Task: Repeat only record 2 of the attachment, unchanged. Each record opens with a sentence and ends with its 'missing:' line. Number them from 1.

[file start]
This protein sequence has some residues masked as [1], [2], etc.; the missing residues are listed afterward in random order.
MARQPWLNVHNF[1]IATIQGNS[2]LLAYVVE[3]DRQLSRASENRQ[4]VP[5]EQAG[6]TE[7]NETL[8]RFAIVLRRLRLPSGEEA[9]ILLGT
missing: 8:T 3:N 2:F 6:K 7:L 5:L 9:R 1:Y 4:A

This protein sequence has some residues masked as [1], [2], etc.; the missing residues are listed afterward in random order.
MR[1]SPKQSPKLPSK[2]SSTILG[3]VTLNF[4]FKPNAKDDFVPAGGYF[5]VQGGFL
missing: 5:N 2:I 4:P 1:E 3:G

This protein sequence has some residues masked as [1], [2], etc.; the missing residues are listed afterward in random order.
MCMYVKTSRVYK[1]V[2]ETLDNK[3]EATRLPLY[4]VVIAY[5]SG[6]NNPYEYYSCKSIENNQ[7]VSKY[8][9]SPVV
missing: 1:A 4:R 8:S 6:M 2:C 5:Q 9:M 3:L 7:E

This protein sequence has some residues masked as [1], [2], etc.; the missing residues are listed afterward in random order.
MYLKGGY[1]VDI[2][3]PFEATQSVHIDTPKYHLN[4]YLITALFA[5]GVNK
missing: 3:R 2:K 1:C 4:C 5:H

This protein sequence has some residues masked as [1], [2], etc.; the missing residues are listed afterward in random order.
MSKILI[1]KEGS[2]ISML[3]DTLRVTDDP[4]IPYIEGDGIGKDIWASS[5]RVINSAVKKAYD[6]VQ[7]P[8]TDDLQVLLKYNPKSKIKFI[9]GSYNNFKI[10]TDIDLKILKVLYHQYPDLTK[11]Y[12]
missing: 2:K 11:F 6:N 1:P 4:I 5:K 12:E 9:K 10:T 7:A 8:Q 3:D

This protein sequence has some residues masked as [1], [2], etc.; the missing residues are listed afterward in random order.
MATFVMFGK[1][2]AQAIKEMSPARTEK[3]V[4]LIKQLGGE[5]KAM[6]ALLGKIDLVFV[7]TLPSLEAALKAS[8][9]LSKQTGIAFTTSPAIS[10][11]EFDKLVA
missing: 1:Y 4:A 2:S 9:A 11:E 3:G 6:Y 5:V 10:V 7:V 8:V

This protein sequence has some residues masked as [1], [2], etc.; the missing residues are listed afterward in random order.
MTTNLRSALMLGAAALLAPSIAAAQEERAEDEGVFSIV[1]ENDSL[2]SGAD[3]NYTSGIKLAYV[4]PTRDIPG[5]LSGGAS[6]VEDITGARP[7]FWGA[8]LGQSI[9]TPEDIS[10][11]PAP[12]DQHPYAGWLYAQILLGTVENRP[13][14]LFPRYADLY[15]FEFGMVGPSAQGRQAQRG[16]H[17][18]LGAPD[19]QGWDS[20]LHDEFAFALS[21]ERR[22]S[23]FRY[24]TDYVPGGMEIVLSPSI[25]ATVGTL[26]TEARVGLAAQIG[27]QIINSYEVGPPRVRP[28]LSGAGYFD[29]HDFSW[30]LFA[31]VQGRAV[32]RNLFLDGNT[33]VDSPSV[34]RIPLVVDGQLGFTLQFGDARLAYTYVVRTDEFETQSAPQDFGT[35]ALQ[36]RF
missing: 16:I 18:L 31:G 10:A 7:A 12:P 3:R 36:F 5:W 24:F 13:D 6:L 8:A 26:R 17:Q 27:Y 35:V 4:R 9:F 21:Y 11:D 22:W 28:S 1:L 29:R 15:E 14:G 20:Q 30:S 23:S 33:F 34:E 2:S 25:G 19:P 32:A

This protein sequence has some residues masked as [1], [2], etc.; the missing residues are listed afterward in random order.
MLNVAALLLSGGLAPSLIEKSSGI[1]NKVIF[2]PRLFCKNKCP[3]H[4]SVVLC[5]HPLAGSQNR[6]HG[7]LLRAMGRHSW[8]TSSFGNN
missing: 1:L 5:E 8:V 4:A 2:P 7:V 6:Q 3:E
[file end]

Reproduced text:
This protein sequence has some residues masked as [1], [2], etc.; the missing residues are listed afterward in random order.
MR[1]SPKQSPKLPSK[2]SSTILG[3]VTLNF[4]FKPNAKDDFVPAGGYF[5]VQGGFL
missing: 5:N 2:I 4:P 1:E 3:G